Fluorescence is a phenomenon that causes a mineral to "glow" in the
within the visible spectrum when exposed to ultraviolet light. Minerals that exhibit
fluorescence are known as "fluorescent minerals". Fluorescent minerals contain
particles in their structure known as activators, which respond to ultraviolet
light by giving off a visible glow. Ultraviolet light is a form of electromagnetic radiation invisible to the
human eye. This light is given off by the sun and by common fluorescent lamps,
which also give off considerable white
light (visible light), preventing the fluorescence from being seen. The ultraviolet
reaction is only visible with a special fluorescent lamp with a filter that blocks white light
but allows ultraviolet light to pass through. This lamp is known as an ultraviolet
fluorescent lamp, or UV lamp.
Obviously, the reaction will only be visible in a dark area, where the presence of white
light is minimal.
There are two classified ultraviolet wavelengths: longwave and shortwave. Some minerals fluoresce
the same color in both wavelengths, others fluoresce in only one wavelength, and yet
others fluoresce different colors in different wavelengths. Some UV lamps have two
separate filters: one for longwave and the other for shortwave. Many more minerals
fluoresce in shortwave than in longwave; only a small amount fluoresce
in longwave. Longwave fluorescent lamps are fairly inexpensive, whereas shortwave lamps
are more costly. When this guide labels a mineral as fluorescent without specifying longwave
or shortwave, shortwave fluorescence is implied.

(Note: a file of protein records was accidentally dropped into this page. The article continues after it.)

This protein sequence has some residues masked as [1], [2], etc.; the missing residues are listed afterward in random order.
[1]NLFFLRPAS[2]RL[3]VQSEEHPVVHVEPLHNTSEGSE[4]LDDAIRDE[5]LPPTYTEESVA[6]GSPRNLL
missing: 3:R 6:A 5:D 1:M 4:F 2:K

Fluorescence is not always reliable method for mineral
identification, since certain minerals of the same species may fluoresce different colors
from different localities, but it can still be an indicator. Once a mineral has been identified, its fluorescent color
sometimes used to identify its place of origin. Similarly, if an unidentified mineral
from a certain locality glows a specific color, it can often be identified by the color of
Color and intensity of the fluorescence varies among
specimens of a particular mineral. However, specimens from the same locality virtually
always fluoresce the same color. Calcite may fluoresce red, orange, yellow, white,
and green, but it will always fluoresce red at Franklin, New Jersey, and bluish-white at Terlingua, Texas.
When a fluorescent lamp is lit, never look directly at the light
source, as it can permanently damage the eyes. In addition, skin should not be exposed to
the light source for extended periods, as it can cause sunburns and long term skin
Below is a fluorescent Willemite and Calcite specimen from the Sterling Hill Mine in Ogdensburg, in the Franklin
District, New Jersey. The Willemite fluoresces green, and the Calcite red.
Specimen under UV Illumination:
Specimen under standard Illumination:
(Collection and photos: Hershel Friedman)
Phosphorescence is a phenomenon exhibited in several fluorescent minerals where the
mineral continues to glow even after the UV light source has been removed. The glow slowly
fades, and after several seconds (or minutes in a few cases) is no longer visible to the
eye. Only few minerals phosphoresce; phosphorescence is only noted as interesting mineral
property, rarely as a diagnostic identification property. Certain mineral specimens from
specific localities all phosphoresce. Calcite specimens from Terlingua, Texas fluoresce
bluish-white with a strong phosphorescence.